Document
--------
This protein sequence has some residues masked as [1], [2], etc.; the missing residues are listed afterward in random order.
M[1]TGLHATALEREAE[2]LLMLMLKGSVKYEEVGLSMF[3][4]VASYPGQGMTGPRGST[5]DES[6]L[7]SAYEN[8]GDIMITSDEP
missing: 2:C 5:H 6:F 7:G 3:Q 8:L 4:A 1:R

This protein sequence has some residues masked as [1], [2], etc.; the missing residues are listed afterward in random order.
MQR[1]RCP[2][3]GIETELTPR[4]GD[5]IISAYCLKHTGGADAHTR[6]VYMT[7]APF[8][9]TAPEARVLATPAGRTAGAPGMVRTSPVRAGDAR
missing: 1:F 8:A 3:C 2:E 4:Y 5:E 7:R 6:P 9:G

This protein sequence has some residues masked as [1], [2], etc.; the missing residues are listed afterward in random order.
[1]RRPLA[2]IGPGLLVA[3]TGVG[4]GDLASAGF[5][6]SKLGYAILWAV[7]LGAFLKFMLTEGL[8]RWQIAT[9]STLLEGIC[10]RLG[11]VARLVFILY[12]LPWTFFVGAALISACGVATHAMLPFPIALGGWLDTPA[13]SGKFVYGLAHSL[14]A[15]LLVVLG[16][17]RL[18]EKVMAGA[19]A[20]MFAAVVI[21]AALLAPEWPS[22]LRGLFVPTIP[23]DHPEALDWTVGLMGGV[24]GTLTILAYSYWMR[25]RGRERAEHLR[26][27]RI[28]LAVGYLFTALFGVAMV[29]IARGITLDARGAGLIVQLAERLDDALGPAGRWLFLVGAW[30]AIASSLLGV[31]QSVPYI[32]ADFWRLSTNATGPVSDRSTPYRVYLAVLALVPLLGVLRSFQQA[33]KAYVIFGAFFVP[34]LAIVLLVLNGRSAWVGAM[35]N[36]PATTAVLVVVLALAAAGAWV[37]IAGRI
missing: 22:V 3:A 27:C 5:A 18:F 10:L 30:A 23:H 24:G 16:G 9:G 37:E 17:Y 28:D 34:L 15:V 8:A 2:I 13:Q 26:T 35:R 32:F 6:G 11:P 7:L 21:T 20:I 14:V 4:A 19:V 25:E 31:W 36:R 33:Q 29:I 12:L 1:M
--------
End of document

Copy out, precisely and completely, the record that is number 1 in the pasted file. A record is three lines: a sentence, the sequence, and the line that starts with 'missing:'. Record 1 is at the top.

This protein sequence has some residues masked as [1], [2], etc.; the missing residues are listed afterward in random order.
M[1]TGLHATALEREAE[2]LLMLMLKGSVKYEEVGLSMF[3][4]VASYPGQGMTGPRGST[5]DES[6]L[7]SAYEN[8]GDIMITSDEP
missing: 2:C 5:H 6:F 7:G 3:Q 8:L 4:A 1:R